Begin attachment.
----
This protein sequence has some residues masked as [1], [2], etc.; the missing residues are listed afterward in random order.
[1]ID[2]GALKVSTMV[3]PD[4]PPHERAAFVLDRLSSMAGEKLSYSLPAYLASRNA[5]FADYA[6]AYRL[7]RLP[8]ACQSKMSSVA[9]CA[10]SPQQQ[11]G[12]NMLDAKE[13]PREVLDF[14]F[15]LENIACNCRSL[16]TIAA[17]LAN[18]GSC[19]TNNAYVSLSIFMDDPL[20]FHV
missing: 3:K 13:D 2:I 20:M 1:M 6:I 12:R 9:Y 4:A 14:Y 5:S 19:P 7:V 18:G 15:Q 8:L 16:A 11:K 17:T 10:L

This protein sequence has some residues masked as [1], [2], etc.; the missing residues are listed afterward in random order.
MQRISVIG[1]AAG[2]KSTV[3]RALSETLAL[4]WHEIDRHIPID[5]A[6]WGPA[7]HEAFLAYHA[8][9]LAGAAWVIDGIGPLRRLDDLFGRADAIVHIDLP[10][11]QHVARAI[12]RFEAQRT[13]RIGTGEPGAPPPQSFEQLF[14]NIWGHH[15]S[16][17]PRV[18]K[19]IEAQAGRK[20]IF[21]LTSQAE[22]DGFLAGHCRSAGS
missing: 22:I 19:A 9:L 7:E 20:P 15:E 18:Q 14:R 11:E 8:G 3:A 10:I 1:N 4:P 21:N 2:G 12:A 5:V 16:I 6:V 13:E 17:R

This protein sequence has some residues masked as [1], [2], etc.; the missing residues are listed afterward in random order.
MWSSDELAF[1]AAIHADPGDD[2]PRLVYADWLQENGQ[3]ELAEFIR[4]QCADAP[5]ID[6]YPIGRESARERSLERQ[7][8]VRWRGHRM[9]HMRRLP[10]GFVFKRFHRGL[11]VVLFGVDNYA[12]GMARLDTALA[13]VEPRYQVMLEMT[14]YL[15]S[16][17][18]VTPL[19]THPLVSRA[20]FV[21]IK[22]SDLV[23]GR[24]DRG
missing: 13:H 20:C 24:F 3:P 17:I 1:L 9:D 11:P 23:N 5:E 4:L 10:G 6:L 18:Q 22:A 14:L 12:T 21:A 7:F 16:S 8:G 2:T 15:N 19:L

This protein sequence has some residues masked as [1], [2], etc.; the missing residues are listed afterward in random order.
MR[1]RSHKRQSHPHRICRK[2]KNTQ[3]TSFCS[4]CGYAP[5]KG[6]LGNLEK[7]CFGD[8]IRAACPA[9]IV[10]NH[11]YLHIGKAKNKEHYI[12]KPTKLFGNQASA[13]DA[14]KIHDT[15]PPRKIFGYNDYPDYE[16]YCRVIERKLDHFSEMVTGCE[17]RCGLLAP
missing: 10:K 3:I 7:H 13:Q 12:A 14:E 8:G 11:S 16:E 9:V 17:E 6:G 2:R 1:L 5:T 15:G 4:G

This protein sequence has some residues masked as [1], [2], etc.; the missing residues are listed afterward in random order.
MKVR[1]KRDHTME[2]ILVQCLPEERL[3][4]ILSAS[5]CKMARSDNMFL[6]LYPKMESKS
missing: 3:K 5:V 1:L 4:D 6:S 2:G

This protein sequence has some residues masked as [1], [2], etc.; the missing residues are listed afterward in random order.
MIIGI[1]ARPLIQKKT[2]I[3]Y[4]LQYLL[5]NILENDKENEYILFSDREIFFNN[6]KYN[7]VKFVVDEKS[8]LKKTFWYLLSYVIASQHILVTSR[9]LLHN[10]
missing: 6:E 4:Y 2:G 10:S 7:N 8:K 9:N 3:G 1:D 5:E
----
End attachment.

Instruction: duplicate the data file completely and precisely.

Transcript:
This protein sequence has some residues masked as [1], [2], etc.; the missing residues are listed afterward in random order.
[1]ID[2]GALKVSTMV[3]PD[4]PPHERAAFVLDRLSSMAGEKLSYSLPAYLASRNA[5]FADYA[6]AYRL[7]RLP[8]ACQSKMSSVA[9]CA[10]SPQQQ[11]G[12]NMLDAKE[13]PREVLDF[14]F[15]LENIACNCRSL[16]TIAA[17]LAN[18]GSC[19]TNNAYVSLSIFMDDPL[20]FHV
missing: 3:K 13:D 2:I 20:M 1:M 6:I 12:R 9:Y 4:A 14:Y 5:S 19:P 7:V 18:G 15:Q 8:L 16:A 11:K 17:T 10:L

This protein sequence has some residues masked as [1], [2], etc.; the missing residues are listed afterward in random order.
MQRISVIG[1]AAG[2]KSTV[3]RALSETLAL[4]WHEIDRHIPID[5]A[6]WGPA[7]HEAFLAYHA[8][9]LAGAAWVIDGIGPLRRLDDLFGRADAIVHIDLP[10][11]QHVARAI[12]RFEAQRT[13]RIGTGEPGAPPPQSFEQLF[14]NIWGHH[15]S[16][17]PRV[18]K[19]IEAQAGRK[20]IF[21]LTSQAE[22]DGFLAGHCRSAGS
missing: 22:I 19:A 9:L 7:E 20:P 15:E 18:Q 14:R 11:E 8:G 3:A 10:I 1:N 4:P 21:N 2:G 12:A 5:V 16:I 6:V 13:E 17:R

This protein sequence has some residues masked as [1], [2], etc.; the missing residues are listed afterward in random order.
MWSSDELAF[1]AAIHADPGDD[2]PRLVYADWLQENGQ[3]ELAEFIR[4]QCADAP[5]ID[6]YPIGRESARERSLERQ[7][8]VRWRGHRM[9]HMRRLP[10]GFVFKRFHRGL[11]VVLFGVDNYA[12]GMARLDTALA[13]VEPRYQVMLEMT[14]YL[15]S[16][17][18]VTPL[19]THPLVSRA[20]FV[21]IK[22]SDLV[23]GR[24]DRG
missing: 13:H 20:C 24:F 3:P 17:I 1:L 9:D 11:P 23:N 5:E 4:L 10:G 6:L 18:Q 22:A 14:L 12:T 21:A 7:F 16:S 8:G 2:T 15:N 19:L

This protein sequence has some residues masked as [1], [2], etc.; the missing residues are listed afterward in random order.
MR[1]RSHKRQSHPHRICRK[2]KNTQ[3]TSFCS[4]CGYAP[5]KG[6]LGNLEK[7]CFGD[8]IRAACPA[9]IV[10]NH[11]YLHIGKAKNKEHYI[12]KPTKLFGNQASA[13]DA[14]KIHDT[15]PPRKIFGYNDYPDYE[16]YCRVIERKLDHFSEMVTGCE[17]RCGLLAP
missing: 10:K 3:I 7:H 13:Q 12:A 14:E 8:G 11:S 16:E 9:V 17:E 6:G 2:R 1:L 5:T 15:G 4:G

This protein sequence has some residues masked as [1], [2], etc.; the missing residues are listed afterward in random order.
MKVR[1]KRDHTME[2]ILVQCLPEERL[3][4]ILSAS[5]CKMARSDNMFL[6]LYPKMESKS
missing: 3:K 5:V 1:L 4:D 6:S 2:G

This protein sequence has some residues masked as [1], [2], etc.; the missing residues are listed afterward in random order.
MIIGI[1]ARPLIQKKT[2]I[3]Y[4]LQYLL[5]NILENDKENEYILFSDREIFFNN[6]KYN[7]VKFVVDEKS[8]LKKTFWYLLSYVIASQHILVTSR[9]LLHN[10]
missing: 6:E 4:Y 2:G 10:S 7:N 8:K 9:N 3:G 1:D 5:E